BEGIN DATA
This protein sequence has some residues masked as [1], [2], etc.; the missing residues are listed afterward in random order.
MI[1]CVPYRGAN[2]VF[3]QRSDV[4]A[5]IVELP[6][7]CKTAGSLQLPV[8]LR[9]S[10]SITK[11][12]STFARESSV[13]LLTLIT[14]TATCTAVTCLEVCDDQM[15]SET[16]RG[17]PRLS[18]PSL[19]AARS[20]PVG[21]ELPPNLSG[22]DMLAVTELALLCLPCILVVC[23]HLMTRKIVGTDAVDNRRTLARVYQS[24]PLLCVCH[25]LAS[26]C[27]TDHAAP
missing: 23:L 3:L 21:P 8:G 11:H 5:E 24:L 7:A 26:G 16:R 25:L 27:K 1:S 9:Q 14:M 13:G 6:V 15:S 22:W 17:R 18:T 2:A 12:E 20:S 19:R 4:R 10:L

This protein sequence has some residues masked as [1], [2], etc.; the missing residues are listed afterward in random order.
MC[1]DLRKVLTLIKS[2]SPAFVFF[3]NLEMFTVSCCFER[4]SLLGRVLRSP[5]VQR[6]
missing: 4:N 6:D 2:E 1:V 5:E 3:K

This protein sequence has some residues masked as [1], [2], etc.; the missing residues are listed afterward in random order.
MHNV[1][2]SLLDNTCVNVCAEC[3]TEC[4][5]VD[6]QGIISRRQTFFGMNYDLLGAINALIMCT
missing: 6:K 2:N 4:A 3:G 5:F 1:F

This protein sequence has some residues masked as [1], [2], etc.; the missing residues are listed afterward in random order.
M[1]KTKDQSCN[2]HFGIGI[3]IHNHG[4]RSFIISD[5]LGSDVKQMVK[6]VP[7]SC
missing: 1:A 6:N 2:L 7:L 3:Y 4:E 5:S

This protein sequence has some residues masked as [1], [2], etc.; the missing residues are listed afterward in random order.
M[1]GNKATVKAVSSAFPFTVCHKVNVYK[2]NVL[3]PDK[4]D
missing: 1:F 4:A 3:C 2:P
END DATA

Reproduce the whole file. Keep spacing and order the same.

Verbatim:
This protein sequence has some residues masked as [1], [2], etc.; the missing residues are listed afterward in random order.
MI[1]CVPYRGAN[2]VF[3]QRSDV[4]A[5]IVELP[6][7]CKTAGSLQLPV[8]LR[9]S[10]SITK[11][12]STFARESSV[13]LLTLIT[14]TATCTAVTCLEVCDDQM[15]SET[16]RG[17]PRLS[18]PSL[19]AARS[20]PVG[21]ELPPNLSG[22]DMLAVTELALLCLPCILVVC[23]HLMTRKIVGTDAVDNRRTLARVYQS[24]PLLCVCH[25]LAS[26]C[27]TDHAAP
missing: 23:L 3:L 21:P 8:G 11:H 5:E 24:L 7:A 26:G 16:R 25:L 27:K 1:S 9:Q 14:M 13:G 6:V 15:S 22:W 17:R 18:T 2:A 12:E 20:S 19:R 4:R 10:L

This protein sequence has some residues masked as [1], [2], etc.; the missing residues are listed afterward in random order.
MC[1]DLRKVLTLIKS[2]SPAFVFF[3]NLEMFTVSCCFER[4]SLLGRVLRSP[5]VQR[6]
missing: 4:N 6:D 2:E 1:V 5:E 3:K

This protein sequence has some residues masked as [1], [2], etc.; the missing residues are listed afterward in random order.
MHNV[1][2]SLLDNTCVNVCAEC[3]TEC[4][5]VD[6]QGIISRRQTFFGMNYDLLGAINALIMCT
missing: 6:K 2:N 4:A 3:G 5:F 1:F

This protein sequence has some residues masked as [1], [2], etc.; the missing residues are listed afterward in random order.
M[1]KTKDQSCN[2]HFGIGI[3]IHNHG[4]RSFIISD[5]LGSDVKQMVK[6]VP[7]SC
missing: 1:A 6:N 2:L 7:L 3:Y 4:E 5:S

This protein sequence has some residues masked as [1], [2], etc.; the missing residues are listed afterward in random order.
M[1]GNKATVKAVSSAFPFTVCHKVNVYK[2]NVL[3]PDK[4]D
missing: 1:F 4:A 3:C 2:P